Thursday, September 25, 2008

More thoughts on the bailout (2)

The public is currently terrified of owning anything with subprime exposure, and terrified of lending to banks that might be wiped out by such exposure. At the same time the public is desperate for the safety of T-bills and T-bonds, to the extent that T-bill yields fell almost to zero the other day and are still less than 1%.

If Treasury actually goes ahead with the $700 bailout plan, this is the essence of what will happen:

Treasury will give the public exactly what it is desperate for (by selling a slug of new T-bills and T-bonds), and in return take from the public exactly what it doesn't want (subprime mortgage securities). It shouldn't have any trouble accomplishing this if and when the authority is granted.

In the financial market the role that Treasury will be playing is traditionally the role of the speculator; the one who buys what no one wants in exchange for the cash that everyone wants. The problem many people have with this (myself included) is that the Constitution does not give the federal government the authority to be a speculator. That's what the private sector is for.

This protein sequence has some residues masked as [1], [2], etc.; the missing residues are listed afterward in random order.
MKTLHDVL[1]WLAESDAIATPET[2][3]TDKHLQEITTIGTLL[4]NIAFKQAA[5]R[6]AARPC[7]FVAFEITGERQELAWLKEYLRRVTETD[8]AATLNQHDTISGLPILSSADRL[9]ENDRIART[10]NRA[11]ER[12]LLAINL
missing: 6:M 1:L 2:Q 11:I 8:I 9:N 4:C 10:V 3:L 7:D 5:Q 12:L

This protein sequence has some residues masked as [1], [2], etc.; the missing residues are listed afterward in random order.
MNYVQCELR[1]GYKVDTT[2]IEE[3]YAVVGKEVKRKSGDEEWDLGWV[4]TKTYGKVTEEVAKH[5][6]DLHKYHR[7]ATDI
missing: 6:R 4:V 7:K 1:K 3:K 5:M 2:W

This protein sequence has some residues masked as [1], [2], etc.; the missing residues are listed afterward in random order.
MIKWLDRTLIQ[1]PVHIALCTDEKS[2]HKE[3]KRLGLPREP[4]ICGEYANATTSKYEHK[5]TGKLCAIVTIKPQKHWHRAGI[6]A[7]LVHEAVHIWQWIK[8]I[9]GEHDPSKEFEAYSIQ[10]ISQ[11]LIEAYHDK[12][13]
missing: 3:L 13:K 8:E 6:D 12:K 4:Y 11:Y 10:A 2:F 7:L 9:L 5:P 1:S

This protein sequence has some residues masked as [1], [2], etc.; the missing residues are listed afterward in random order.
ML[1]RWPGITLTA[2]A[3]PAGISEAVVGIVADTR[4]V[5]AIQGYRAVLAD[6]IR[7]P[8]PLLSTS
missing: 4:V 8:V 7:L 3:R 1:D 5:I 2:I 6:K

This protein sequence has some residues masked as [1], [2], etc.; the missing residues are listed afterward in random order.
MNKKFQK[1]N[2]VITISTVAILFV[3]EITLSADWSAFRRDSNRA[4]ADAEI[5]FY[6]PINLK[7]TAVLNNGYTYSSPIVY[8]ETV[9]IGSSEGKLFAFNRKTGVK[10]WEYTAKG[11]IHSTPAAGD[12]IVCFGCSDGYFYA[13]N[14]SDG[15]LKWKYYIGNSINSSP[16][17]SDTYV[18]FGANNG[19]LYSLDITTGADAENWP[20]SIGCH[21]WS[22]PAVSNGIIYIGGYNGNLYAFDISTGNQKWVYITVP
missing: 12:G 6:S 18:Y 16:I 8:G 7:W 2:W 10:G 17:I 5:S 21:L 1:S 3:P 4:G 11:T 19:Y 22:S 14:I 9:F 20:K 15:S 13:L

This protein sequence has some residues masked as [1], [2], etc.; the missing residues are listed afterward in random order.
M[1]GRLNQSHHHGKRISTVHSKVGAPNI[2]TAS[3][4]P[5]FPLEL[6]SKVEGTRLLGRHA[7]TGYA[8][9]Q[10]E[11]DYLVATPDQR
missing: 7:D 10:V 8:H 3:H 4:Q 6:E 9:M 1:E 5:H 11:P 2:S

1 comment:

CDLIC said...


As I am sure you recall, in 1992 Sweden had a similar problem in kind as the U.S. financial systems is experiencing today. Sweden resolved the crisis quite differently that the U.S. is going about it. Too bad our 'leaders' will not learn from Sweden’s experience and how it resolved the problem . . . or am I missing something here?

From an article how Sweden resolved the situation at

"Sweden did not just bail out its financial institutions by having the government take over the bad debts. It extracted pounds of flesh from bank shareholders before writing checks. Banks had to write down losses and issue warrants to the government.

That strategy held banks responsible and turned the government into an owner. When distressed assets were sold, the profits flowed to taxpayers, and the government was able to recoup more money later by selling its shares in the companies as well.

Sweden spent 4 percent of its gross domestic product, or 65 billion kronor, the equivalent of $11.7 billion at the time, or $18.3 billion in today’s dollars, to rescue ailing banks. That is slightly less, proportionate to the national economy, than the $700 billion, or roughly 5 percent of gross domestic product, that the Bush administration estimates its own move will cost in the United States.

But the final cost to Sweden ended up being less than 2 percent of its G.D.P. Some officials say they believe it was closer to zero, depending on how certain rates of return are calculated."

The article ends with the following quote from a senior member of the Swedish opposition at the time. What a difference between the Swedish politicians and ours:

“The only thing that held back an avalanche was the hope that the system was holding. In public we stuck together 100 percent, but we fought behind the scenes.”